- Vertical Alignment (VA) Panels: VA panels are generally known for their efficiency at blocking light from the backlight when it’s not wanted. This gives deeper blacks and higher contrast ratios of around 2000:1 – 5000:1 with ‘dynamic contrast’ modes disabled – several times higher than that of the other LCD technologies. They are also less susceptible to ‘bleed’ or ‘clouding’ towards the edges of the screen which can make such screens good candidates for movie lovers and nice to use for general purpose work.
Refresh Rate of a Monitor:
Next thing to consider is how responsive you want your monitor to be. In easy words, refresh rate deals with the number of image sent to the display each second. which means, more the refresh rate, more will be your competitive edge as you are getting more info per second than your opponent. Most monitors these days have a refresh rate of 60Hz which is pretty standard these days. However, most gamers tend to buy monitors with even higher refresh rate bumping up from 60Hz to 120Hz, or even 144Hz monitor.
Response Time of a Monitor:
The response time is the time required by the led’s to shift gradually from one color to another. Well, how does that help me? High response time can cause motion blurs and will degrade the picture quality. Most of the gamers prefer response time below ‘5ms’ but for the competitive edge ‘1ms’ or ‘2ms’ is a must. However, if you are a casual user and only require your monitor to do simple day-to-day work then anything below ‘8ms’ is sufficient.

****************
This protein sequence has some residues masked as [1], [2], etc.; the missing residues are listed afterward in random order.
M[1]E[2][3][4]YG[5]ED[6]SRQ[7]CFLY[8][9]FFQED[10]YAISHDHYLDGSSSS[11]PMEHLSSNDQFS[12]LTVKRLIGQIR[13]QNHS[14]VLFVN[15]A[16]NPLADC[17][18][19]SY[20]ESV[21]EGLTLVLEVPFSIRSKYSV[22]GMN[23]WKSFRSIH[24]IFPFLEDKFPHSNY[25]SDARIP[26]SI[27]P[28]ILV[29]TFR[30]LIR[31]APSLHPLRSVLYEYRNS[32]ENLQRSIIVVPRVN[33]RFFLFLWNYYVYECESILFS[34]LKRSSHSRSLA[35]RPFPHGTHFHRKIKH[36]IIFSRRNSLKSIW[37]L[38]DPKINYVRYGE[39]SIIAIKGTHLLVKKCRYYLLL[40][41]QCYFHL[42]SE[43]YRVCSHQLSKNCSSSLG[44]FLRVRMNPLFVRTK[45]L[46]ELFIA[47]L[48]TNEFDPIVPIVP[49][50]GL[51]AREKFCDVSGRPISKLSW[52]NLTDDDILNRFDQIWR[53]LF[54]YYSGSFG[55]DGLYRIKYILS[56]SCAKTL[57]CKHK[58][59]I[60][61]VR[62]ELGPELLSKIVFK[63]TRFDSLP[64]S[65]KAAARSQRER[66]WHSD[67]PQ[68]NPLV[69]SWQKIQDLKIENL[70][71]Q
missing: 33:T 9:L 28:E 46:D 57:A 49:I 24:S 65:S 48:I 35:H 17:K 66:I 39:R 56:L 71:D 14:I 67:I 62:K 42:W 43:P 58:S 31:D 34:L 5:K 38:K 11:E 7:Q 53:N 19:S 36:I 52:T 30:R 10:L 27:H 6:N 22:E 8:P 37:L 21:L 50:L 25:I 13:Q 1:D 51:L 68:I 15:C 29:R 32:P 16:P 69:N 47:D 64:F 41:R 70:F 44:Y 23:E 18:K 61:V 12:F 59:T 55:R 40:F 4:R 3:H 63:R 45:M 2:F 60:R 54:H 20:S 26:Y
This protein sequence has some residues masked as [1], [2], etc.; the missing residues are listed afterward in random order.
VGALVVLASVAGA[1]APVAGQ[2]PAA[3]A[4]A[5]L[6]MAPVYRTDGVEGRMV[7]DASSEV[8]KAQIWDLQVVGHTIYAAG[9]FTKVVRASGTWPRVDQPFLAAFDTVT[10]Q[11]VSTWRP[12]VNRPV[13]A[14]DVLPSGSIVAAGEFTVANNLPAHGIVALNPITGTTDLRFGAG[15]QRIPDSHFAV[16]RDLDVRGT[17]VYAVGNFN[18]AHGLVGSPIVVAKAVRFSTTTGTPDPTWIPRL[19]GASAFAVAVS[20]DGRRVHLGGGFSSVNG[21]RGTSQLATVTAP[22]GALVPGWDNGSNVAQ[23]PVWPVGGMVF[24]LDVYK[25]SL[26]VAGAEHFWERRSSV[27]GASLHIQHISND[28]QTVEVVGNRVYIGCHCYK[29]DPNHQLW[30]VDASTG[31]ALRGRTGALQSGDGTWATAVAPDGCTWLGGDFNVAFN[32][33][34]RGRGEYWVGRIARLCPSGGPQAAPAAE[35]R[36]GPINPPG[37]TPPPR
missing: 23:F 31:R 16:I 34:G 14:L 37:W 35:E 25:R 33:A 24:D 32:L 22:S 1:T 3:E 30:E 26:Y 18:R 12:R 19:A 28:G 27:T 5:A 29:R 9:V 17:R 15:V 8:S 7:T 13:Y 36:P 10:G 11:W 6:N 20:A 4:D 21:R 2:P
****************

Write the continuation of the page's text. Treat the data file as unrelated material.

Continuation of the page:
Variable refresh rate (Nvidia G-SYNC and AMD FreeSync):
There is a close relationship between frame rate and refresh rate or the monitor and the rest of the system. To maintain a constant and healthy communication between the system and monitor, variable refresh rate technologies are used. To keep co-ordination between the frame rate and refresh rate, many users like to use ‘VSync’ to prevent the frame rate exceeding the refresh rate and to ensure that the GPU only sends new frames to a monitor when it’s ready to move onto its next refresh cycle. But a huge downside of VSync is that it co-ordinates with the monitor to provide frames as soon as possible but this is the spot where the GPU lags behind. The GPU is expected to give newer frames faster than normal and when it fails to do so, severe frame drops occur as GPU sends back the previous frame again.